If you have a fever, your doc can confirm that by taking your temperature. If you’re experiencing pain, your doctor has to take your word for it. This keeps a lot of people from seeking help.

Additionally, complaints about pain (especially coming from women and other historically marginalized groups) are sadly sometimes dismissed. If you brought up your pain to a doctor in the past, and they brushed it off as not serious, you may be reluctant to bring it up again. But you should bring it up again. Especially if you’re concerned about it.

Some of the possible causes for painful cramps—like endometriosis—are diseases that take years to get properly diagnosed. Keep asking for help until someone hears you.

You Have Other Symptoms

Maybe you’re really not sure whether your cramps are normal or not, but you also experience other related symptoms. Other worrisome symptoms may include:

Bottom line: If you’re worried, talk to your doctor.

Possible Causes of Pelvic Pain

Let’s say your cramps are worse than average. What could be wrong? There are a few possibilities.

Bad menstrual cramps may be caused by:

To evaluate what may be wrong, your healthcare provider may suggest:

  • Blood work
  • Exploratory laparoscopy (in especially severe cases)
  • Pelvic exam with sexually transmitted infection (STD/STI) testing
  • Pelvic ultrasound

It’s important to know that endometriosis can only be diagnosed with exploratory laparoscopy. It can’t be ruled with ultrasound or a pelvic exam. However, laparoscopy is an invasive, surgical procedure, so your doctor may not recommend having it unless your symptoms are especially bad.

Severe abdominal or pelvic pain may indicate something more serious than your period, like an ectopic pregnancy, toxic shock syndrome, acute PID, or appendicitis.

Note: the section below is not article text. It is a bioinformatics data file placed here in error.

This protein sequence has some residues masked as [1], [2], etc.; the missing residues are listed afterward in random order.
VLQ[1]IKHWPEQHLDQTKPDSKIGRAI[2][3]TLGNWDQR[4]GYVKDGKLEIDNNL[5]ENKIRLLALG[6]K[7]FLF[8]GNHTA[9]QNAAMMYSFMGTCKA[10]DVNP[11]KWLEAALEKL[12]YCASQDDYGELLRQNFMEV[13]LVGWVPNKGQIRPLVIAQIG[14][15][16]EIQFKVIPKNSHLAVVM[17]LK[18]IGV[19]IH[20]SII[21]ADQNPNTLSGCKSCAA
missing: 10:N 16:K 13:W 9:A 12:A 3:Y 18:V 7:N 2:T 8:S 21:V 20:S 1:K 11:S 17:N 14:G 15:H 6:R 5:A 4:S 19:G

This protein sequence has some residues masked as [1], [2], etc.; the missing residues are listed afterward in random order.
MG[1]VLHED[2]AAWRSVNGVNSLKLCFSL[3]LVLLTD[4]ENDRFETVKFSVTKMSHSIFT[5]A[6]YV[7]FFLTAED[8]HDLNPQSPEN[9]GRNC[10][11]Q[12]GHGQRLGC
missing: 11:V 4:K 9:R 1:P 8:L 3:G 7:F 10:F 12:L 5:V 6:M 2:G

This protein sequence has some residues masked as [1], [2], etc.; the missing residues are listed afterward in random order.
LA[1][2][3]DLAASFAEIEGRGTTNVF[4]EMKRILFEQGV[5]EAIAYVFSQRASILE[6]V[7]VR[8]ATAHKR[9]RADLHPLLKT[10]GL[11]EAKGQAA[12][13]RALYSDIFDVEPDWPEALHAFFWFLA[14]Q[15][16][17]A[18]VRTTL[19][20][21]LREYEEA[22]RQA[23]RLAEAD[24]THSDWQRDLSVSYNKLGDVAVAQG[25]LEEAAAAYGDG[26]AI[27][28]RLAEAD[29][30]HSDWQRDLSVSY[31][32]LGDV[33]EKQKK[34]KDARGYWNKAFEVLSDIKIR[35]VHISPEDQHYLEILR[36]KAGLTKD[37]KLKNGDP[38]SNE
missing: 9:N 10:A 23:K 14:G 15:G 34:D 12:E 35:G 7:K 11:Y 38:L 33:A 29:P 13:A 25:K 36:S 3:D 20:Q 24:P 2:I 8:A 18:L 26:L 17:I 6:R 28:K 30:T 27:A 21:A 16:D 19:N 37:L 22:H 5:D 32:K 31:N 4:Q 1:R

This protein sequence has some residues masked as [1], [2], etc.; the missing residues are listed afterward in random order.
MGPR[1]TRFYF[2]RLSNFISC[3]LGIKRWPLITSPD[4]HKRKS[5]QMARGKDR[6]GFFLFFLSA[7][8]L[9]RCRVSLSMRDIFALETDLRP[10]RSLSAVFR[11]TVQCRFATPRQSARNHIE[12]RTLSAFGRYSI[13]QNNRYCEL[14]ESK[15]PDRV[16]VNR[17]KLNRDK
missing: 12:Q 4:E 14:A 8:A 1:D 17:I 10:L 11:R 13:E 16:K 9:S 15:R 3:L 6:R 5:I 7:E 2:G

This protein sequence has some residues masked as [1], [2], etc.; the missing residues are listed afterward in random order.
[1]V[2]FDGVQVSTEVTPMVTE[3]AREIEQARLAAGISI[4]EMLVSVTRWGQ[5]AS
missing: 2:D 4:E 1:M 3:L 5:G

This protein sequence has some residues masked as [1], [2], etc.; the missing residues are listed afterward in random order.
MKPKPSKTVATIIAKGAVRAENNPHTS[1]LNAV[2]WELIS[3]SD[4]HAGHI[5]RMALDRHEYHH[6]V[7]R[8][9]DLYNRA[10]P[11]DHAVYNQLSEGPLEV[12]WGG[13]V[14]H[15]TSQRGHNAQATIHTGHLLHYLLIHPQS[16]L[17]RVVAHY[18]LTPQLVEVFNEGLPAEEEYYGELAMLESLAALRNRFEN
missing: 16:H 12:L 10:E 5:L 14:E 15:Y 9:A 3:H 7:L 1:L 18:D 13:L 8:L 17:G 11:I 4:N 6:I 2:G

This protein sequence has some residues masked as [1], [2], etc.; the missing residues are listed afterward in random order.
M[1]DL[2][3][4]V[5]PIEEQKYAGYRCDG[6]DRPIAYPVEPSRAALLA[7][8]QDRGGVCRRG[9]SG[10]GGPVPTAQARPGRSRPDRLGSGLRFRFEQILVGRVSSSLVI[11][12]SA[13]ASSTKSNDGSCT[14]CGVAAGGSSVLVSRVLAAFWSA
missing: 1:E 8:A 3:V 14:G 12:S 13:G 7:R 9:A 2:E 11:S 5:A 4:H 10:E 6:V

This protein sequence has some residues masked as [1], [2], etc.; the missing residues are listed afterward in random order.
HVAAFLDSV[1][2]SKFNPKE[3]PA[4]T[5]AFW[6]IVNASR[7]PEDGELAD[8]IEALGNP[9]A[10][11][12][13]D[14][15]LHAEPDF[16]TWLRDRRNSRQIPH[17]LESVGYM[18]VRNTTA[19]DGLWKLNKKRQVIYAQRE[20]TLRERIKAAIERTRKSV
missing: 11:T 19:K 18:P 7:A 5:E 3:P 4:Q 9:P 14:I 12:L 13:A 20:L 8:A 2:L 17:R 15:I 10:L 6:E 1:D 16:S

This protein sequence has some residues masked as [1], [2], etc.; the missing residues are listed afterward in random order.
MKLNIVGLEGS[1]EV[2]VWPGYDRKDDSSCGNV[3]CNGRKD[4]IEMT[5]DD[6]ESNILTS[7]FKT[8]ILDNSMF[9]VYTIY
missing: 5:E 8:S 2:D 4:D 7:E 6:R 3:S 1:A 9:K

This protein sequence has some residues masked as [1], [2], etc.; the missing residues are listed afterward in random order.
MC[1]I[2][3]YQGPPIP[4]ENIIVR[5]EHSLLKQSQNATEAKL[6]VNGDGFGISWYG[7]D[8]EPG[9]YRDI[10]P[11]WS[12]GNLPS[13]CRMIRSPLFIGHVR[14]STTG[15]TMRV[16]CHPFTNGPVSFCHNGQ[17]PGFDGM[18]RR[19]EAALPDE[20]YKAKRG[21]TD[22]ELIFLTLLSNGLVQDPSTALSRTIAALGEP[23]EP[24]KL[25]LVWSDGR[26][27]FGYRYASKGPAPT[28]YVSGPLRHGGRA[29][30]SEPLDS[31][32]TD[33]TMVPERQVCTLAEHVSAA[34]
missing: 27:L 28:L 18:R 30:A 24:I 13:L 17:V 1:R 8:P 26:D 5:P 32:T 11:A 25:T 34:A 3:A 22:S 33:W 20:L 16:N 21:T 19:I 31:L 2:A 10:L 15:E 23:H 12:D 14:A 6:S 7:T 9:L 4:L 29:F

Treatment Options

Occasionally, it happens that you see your doctor and are told everything is fine, particularly if underlying causes have been ruled out. If your cramps aren’t interfering with your daily life, this may be a reassuring and acceptable answer. However, if your cramps are making it difficult to work and live, don’t accept “You’re fine” as an answer. Seek out another doctor. 

Medications, heating pads, resting, exercise, breath work, and other treatments may help you find relief. Sometimes, going on birth control pills can help regulate your cycle and reduce your period pain. Some types of birth control medications allow you to skip having your period for multiple months in a row, which is called menstrual suppression and means you will get your period—and any discomfort—much less often.

However, the right treatment for you will depend on your personal situation and medical history, so consult with your doctor to create a plan that will reduce your monthly discomfort.

11 Sources
Verywell Family uses only high-quality sources, including peer-reviewed studies, to support the facts within our articles. Read our editorial process to learn more about how we fact-check and keep our content accurate, reliable, and trustworthy.
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  2. Ju H, Jones M, Mishra G. The prevalence and risk factors of dysmenorrhea. Epidemiol Rev. 2013;36(1):104-113. doi:10.1093/epirev/mxt009

  3. De Sanctis V, Soliman A, Bernasconi S, et al. Primary dysmenorrhea in adolescents: Prevalence, impact and recent knowledge. Pediatr Endocrinol Rev. 2015;13(2):512-520.

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  6. Cleveland Clinic. Dysmenorrhea.

  7. Harada T. Dysmenorrhea and endometriosis in young womenYonago Acta Med. 2013;56(4):81-84.

  8. Cleveland Clinic. Abnormal Menstruation (Periods).

  9. Kuznetsov L, Dworzynski K, Davies M, Overton C. Diagnosis and management of endometriosis: summary of NICE guidance. BMJ. 2017;358:j3935. doi:10.1136/bmj.j3935

  10. Kruszka PS, Kruszka SJ. Evaluation of acute pelvic pain in women. Am Fam Physician. 2010;82(2):141-147.

  11. Hillard PA. Menstrual suppression: current perspectives. Int J Womens Health. 2014;6:631-7. doi:10.2147/IJWH.S46680

Additional Reading
  • Clinical Evidence Handbook: A Publication of BMJ Publishing Group. Dysmenorrhea.

By Rachel Gurevich, RN
Rachel Gurevich is a fertility advocate, author, and recipient of The Hope Award for Achievement, from Resolve: The National Infertility Association. She is a professional member of the Association of Health Care Journalists and has been writing about women’s health since 2001. Rachel uses her own experiences with infertility to write compassionate, practical, and supportive articles.